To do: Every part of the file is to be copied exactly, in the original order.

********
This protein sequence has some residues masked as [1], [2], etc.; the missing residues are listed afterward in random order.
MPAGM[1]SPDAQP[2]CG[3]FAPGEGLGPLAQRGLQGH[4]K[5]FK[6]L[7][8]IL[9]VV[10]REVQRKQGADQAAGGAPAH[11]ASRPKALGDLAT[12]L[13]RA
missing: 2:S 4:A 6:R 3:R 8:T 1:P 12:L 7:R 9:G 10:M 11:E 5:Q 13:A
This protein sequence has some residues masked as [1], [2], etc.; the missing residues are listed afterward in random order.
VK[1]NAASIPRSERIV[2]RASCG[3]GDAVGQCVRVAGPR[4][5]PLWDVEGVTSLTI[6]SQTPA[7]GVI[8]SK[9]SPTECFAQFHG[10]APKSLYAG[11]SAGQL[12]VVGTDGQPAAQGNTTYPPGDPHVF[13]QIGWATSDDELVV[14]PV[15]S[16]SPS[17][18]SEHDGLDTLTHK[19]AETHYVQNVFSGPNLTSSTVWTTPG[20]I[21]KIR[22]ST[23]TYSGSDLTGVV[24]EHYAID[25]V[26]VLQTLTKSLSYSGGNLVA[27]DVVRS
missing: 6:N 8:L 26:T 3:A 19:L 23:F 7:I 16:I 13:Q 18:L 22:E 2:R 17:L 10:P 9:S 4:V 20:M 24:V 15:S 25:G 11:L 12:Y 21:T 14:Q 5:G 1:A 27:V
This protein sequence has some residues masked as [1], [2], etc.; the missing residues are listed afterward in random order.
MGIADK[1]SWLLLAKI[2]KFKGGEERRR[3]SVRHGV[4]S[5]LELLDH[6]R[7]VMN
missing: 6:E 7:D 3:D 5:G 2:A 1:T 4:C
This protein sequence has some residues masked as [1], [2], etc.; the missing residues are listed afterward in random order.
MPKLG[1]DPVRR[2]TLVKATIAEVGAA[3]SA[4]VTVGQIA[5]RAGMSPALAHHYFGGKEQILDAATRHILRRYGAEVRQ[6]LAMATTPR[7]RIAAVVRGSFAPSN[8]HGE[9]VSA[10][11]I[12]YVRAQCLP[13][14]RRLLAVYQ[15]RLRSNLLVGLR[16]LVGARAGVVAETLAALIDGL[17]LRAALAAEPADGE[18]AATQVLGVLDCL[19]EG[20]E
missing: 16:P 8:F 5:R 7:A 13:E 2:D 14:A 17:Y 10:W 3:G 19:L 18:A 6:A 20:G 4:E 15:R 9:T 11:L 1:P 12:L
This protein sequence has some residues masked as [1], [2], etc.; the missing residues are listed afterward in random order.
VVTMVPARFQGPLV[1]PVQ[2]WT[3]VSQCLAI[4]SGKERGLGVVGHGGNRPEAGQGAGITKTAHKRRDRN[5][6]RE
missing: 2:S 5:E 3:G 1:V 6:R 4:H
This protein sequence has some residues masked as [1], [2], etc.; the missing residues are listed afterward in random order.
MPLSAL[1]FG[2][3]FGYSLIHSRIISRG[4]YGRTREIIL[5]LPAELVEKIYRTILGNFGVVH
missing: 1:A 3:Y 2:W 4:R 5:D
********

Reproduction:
This protein sequence has some residues masked as [1], [2], etc.; the missing residues are listed afterward in random order.
MPAGM[1]SPDAQP[2]CG[3]FAPGEGLGPLAQRGLQGH[4]K[5]FK[6]L[7][8]IL[9]VV[10]REVQRKQGADQAAGGAPAH[11]ASRPKALGDLAT[12]L[13]RA
missing: 2:S 4:A 6:R 3:R 8:T 1:P 12:L 7:R 9:G 10:M 11:E 5:Q 13:A
This protein sequence has some residues masked as [1], [2], etc.; the missing residues are listed afterward in random order.
VK[1]NAASIPRSERIV[2]RASCG[3]GDAVGQCVRVAGPR[4][5]PLWDVEGVTSLTI[6]SQTPA[7]GVI[8]SK[9]SPTECFAQFHG[10]APKSLYAG[11]SAGQL[12]VVGTDGQPAAQGNTTYPPGDPHVF[13]QIGWATSDDELVV[14]PV[15]S[16]SPS[17][18]SEHDGLDTLTHK[19]AETHYVQNVFSGPNLTSSTVWTTPG[20]I[21]KIR[22]ST[23]TYSGSDLTGVV[24]EHYAID[25]V[26]VLQTLTKSLSYSGGNLVA[27]DVVRS
missing: 6:N 8:L 26:T 3:A 19:L 23:F 7:I 16:I 13:Q 18:L 22:E 2:R 17:L 10:P 9:S 4:V 20:M 24:V 15:S 25:G 11:L 12:Y 21:T 14:Q 5:G 1:A 27:V
This protein sequence has some residues masked as [1], [2], etc.; the missing residues are listed afterward in random order.
MGIADK[1]SWLLLAKI[2]KFKGGEERRR[3]SVRHGV[4]S[5]LELLDH[6]R[7]VMN
missing: 6:E 7:D 3:D 5:G 2:A 1:T 4:C
This protein sequence has some residues masked as [1], [2], etc.; the missing residues are listed afterward in random order.
MPKLG[1]DPVRR[2]TLVKATIAEVGAA[3]SA[4]VTVGQIA[5]RAGMSPALAHHYFGGKEQILDAATRHILRRYGAEVRQ[6]LAMATTPR[7]RIAAVVRGSFAPSN[8]HGE[9]VSA[10][11]I[12]YVRAQCLP[13][14]RRLLAVYQ[15]RLRSNLLVGLR[16]LVGARAGVVAETLAALIDGL[17]LRAALAAEPADGE[18]AATQVLGVLDCL[19]EG[20]E
missing: 16:P 8:F 5:R 7:A 13:E 2:D 14:A 17:Y 10:W 3:G 19:L 18:A 6:A 20:G 4:E 15:R 9:T 11:L 1:P 12:L
This protein sequence has some residues masked as [1], [2], etc.; the missing residues are listed afterward in random order.
VVTMVPARFQGPLV[1]PVQ[2]WT[3]VSQCLAI[4]SGKERGLGVVGHGGNRPEAGQGAGITKTAHKRRDRN[5][6]RE
missing: 2:S 5:E 3:G 1:V 6:R 4:H
This protein sequence has some residues masked as [1], [2], etc.; the missing residues are listed afterward in random order.
MPLSAL[1]FG[2][3]FGYSLIHSRIISRG[4]YGRTREIIL[5]LPAELVEKIYRTILGNFGVVH
missing: 1:A 3:Y 2:W 4:R 5:D